In 1918 the influenza pandemic (also known as the Spanish Influenza) affected every part of the globe. Reports vary as to its mortality rate, ranging between 17 million and 50 million. It affected 500 million people around the world.
As an author of Historical Fiction, it’s necessary to make mention of this world event when writing of that era. I have written two books covering that time (After Paris, set during and after WW1) and my new novel Torn Asunder which opens in 1916 and runs to 1943. Every community and family were affected in some way by the tragedy of the pandemic, which struck young people suddenly and without care as to race, religion, gender or social standing.
This excerpt from Torn Asunder, set in Ireland, captures that reality:
He watched as she poured out the tea for each of them. “Your parents don’t mind you coming out with me?”
She tossed her curls back out of her eyes. “I’m twenty years old. They don’t say anything. They probably think I’m overdue for settling down. It’s my sisters that are all giggles and gossip when they see me getting ready to go out.”
He saw a small ‘v’ form on her forehead and she turned to look out the window, quiet for a moment. “What is it, Bridie? Is your family teasing you over the likes of me?”
She turned back, her eyes shiny with tears. “No, nothing like that.”
“What then? Something’s wrong.”
“I was just thinking of my other sister.”
Emmet frowned. “I thought you only had the two.”
“I do. I had another who was two years older than me. Maureen was her name.”
“You never mentioned her before now.”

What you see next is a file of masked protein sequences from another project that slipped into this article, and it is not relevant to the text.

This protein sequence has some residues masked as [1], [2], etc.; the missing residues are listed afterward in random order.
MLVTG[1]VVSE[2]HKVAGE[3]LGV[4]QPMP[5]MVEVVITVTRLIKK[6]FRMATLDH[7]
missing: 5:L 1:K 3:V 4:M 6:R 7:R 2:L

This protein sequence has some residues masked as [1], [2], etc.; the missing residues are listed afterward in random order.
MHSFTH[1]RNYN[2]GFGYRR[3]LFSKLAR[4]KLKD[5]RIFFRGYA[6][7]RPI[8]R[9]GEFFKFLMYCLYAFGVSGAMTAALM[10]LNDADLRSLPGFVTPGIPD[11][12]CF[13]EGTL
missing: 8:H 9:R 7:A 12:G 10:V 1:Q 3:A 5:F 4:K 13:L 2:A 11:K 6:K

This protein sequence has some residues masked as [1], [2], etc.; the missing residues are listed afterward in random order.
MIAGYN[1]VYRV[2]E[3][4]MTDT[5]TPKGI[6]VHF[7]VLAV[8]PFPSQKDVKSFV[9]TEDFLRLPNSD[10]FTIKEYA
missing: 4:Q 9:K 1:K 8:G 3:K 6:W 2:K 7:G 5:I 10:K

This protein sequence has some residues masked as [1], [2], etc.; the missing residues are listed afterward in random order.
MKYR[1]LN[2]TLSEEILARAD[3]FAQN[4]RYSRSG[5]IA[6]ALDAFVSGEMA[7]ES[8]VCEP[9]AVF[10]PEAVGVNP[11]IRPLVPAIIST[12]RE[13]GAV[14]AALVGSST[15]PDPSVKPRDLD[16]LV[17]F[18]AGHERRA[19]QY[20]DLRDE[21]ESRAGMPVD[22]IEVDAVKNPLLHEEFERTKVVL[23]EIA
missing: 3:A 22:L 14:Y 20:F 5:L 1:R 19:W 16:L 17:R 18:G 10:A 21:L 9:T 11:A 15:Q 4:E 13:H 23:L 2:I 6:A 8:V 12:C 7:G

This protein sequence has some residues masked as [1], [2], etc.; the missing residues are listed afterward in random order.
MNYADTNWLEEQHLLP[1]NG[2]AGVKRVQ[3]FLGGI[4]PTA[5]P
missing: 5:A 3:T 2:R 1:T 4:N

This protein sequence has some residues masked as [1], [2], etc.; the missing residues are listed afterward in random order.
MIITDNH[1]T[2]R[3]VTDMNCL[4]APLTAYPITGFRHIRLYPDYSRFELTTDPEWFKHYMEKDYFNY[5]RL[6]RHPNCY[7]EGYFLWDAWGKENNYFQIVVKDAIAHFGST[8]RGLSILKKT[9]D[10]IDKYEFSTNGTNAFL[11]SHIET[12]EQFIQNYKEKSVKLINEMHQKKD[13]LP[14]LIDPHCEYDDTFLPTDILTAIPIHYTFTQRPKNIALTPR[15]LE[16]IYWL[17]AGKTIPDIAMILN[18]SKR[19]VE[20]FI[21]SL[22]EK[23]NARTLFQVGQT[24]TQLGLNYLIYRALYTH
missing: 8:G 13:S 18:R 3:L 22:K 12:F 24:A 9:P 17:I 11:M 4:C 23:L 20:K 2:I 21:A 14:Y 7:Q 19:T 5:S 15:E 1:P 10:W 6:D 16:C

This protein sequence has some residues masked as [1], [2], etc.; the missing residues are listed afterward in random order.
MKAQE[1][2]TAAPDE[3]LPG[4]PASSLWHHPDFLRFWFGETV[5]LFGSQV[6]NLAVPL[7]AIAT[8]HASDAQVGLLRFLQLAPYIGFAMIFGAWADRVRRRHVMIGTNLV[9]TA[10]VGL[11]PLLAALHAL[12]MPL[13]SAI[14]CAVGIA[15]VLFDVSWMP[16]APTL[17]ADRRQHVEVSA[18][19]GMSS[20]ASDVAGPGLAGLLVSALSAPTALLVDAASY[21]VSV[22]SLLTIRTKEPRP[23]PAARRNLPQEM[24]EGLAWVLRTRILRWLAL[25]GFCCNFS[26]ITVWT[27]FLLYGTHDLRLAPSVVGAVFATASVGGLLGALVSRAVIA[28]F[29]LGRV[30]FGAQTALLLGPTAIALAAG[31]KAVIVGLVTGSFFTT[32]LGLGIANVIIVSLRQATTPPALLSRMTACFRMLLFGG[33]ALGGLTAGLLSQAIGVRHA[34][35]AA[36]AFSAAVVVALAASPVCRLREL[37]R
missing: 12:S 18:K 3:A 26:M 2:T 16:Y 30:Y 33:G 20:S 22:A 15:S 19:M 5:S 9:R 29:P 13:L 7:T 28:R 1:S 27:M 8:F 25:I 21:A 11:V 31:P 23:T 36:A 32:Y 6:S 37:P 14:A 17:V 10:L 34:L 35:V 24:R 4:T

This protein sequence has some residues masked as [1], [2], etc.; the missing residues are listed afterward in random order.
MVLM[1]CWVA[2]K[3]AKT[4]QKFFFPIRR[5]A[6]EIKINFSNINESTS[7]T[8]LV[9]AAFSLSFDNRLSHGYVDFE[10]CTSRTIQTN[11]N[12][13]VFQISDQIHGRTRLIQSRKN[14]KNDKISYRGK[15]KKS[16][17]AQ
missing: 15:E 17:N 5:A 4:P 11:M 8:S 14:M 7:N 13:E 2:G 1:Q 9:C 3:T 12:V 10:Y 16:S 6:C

A tear spilled down her cheek. “I can’t bear to talk of her. We were the best of friends. She was taken by the Spanish influenza three years ago.”
He leaned across and touched her arm. “I’m that sorry, Bridie.”
Bridie pulled a hankie from her small embroidered handbag and touched it to the corner of her eye. She looked back out the window and Emmet had to strain to hear her. “She was fine. We were all fine. She went to play cards with three other women on a Wednesday afternoon and by the following Wednesday three of those women were dead.”
Emmet crossed himself. “Dear God.”
Bridie took a deep breath and exhaled, seeming to steady herself. “I’m sorry for bringing you down. We were having such a nice time, but she’s always with me, you know? I imagine what she’d think of you or of what she’d say when I tell her this or that. It just isn’t right that she isn’t here. She was my best friend.”
He didn’t say anything, just squeezed her arm one last time before leaning back again to pick up his tea.
We are living in historic times. The shutdown of entire countries as they try to prevent the same devastation experienced in the 1918 influenza pandemic is unprecedented. Society will be changed forever, even as life returns to ‘normal’ in the future once this period is past.
Will authors a hundred years from now be
writing about us as we work through this current global crisis? How will
we show up in the annals of history? Will stories of heroism and tales of
neighbour helping neighbour be the headline? We can only hope. Now is the time
to create the records of the future.